Looking forward together with optimism, imagination and hope - Reflections on COCE 2015 and beyond

Julie Doyle's picture

As the Boulder Coloradan sunshine settles on COCE 2015, and we return to the demands of our lives and jobs, it seems the perfect moment to reflect upon the experiences of COCE 2015, before preparations for the next instalment at the University of Leicester (UK) get underway. Writing on day three of the conference, founding IECA Board Chair, Steve Depoe, reflected on both the differing and mutual journeys of COCE and the IECA, calling for our communit(ies)y to say ‘Yes’ to getting involved further. This inclusive ethos is indicative of Steve’s approach, and that of the IECA, and it is also the overriding message I took home from COCE 2015.

Rainbow in Rocky Mountain National ParkCOCE 2015 wanted to bridge divides (some real, some perceived) between environmental scholarship and practice. As a result, we had scholars, educators, artists, performers, charities and businesses offering thoughts on how we might bridge those gaps. Representing the arts (Ackroyd and Harvey), research and consultancy (Susanne Moser), business (Hunter Lovins) and academia (Edward Maibach), the keynote speakers helped establish and reinforce the need for greater interdisciplinarity and collaboration. Across all the keynote presentations, four key themes emerged (you might wish to identify others): 1) the need for hope as a motivational force for positive change – or ‘Grounding Our Hope in the Hard Work Ahead’, as IECA Executive Director, Mark Meisner recently put it! ; 2) the importance of emotion and feeling for more meaningful communication and engagement; 3) the need for all of us to move out of our (disciplinary) comfort zones and to challenge our own thinking and practice; 4) the necessity of imagining and creating new stories about the world we live in and the futures we wish to inhabit. Some of these may feel esoteric, yet they all require something similar  - the need to work respectfully together, within and across disciplines and practices. We all need to learn from each other.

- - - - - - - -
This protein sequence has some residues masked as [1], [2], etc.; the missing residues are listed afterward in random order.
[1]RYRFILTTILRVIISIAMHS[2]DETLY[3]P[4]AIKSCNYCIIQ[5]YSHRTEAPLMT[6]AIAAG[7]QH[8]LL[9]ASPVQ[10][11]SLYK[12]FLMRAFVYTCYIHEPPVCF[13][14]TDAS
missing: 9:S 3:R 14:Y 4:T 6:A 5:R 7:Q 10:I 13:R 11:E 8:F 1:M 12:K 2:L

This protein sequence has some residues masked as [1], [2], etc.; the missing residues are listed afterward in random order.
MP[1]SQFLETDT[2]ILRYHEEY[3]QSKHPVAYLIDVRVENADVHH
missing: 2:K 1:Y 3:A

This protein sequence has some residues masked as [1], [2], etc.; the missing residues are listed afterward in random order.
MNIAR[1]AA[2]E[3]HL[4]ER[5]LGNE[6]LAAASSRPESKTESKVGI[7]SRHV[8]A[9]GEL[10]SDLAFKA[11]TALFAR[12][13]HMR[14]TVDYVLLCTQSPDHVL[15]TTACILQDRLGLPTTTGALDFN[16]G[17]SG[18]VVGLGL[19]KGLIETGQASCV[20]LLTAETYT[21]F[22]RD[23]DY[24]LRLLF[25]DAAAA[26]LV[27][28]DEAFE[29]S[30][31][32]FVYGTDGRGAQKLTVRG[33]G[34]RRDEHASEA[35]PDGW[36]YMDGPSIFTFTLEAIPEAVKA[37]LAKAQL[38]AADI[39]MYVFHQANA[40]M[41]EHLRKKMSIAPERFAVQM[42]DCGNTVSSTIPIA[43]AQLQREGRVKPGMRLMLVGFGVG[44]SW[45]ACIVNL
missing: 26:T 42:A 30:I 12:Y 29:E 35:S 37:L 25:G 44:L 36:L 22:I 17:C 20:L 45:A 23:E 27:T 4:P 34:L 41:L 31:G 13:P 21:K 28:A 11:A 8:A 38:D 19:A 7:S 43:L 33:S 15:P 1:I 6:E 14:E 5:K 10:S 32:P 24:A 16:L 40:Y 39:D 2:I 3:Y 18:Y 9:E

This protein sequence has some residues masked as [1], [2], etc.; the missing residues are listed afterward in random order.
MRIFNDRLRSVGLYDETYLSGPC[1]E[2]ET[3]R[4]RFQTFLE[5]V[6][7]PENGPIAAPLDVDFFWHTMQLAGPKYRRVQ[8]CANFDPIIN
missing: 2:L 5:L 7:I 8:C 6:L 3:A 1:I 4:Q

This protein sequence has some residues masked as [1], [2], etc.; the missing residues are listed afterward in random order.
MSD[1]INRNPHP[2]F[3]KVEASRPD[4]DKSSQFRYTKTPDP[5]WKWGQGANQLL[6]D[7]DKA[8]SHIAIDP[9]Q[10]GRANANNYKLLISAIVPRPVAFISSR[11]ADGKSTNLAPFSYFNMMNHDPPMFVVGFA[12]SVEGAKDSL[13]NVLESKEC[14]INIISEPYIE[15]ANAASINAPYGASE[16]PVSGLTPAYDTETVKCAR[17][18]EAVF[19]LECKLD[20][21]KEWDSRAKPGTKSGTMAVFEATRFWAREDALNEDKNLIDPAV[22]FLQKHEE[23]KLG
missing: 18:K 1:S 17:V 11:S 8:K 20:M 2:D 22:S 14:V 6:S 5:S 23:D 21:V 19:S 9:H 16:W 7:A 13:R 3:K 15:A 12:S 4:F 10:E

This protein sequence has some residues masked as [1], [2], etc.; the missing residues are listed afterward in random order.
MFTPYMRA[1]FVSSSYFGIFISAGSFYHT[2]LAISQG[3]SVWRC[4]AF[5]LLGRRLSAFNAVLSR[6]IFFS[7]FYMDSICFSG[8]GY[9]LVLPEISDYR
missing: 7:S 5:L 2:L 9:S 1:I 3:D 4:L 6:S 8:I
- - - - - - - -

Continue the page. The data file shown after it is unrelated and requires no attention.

These themes were also reflected in many of the formal presentations, workshops, and artistic interventions that constituted COCE 2015. Whilst some participants may have felt slightly uncomfortable with the expansive range of environmental communication on offer, others were thankful that our community was able to reflect the wide range of communication about the environment that occurs across disciplines and practices. For me, in particular, the inclusion of arts and creativity was an important dimension to the conference, and one that I hope will continue to be an integral part of COCE and the IECA in the years ahead.

Disciplines are important. They help to create and sustain communities of practice, knowledge, as well as belonging.  Indeed, in areas such as environmental communication, creating disciplinary expectations has been important to help establish this field in the first instance. Yet, as we expand and grow as a field and practice, and as the challenges of addressing climate change become ever more pressing, the need for hopeful, respectful and imaginative collaboration is prescient. It is only from working together that we can hope to effect change, from within ourselves and in collaboration with others.

Julie Doyle
(COCE 2015 Programme Co-Chair and recently departed IECA Board Member).

 

Photo © Mark Meisner, Rocky Mountain National Park, June 2015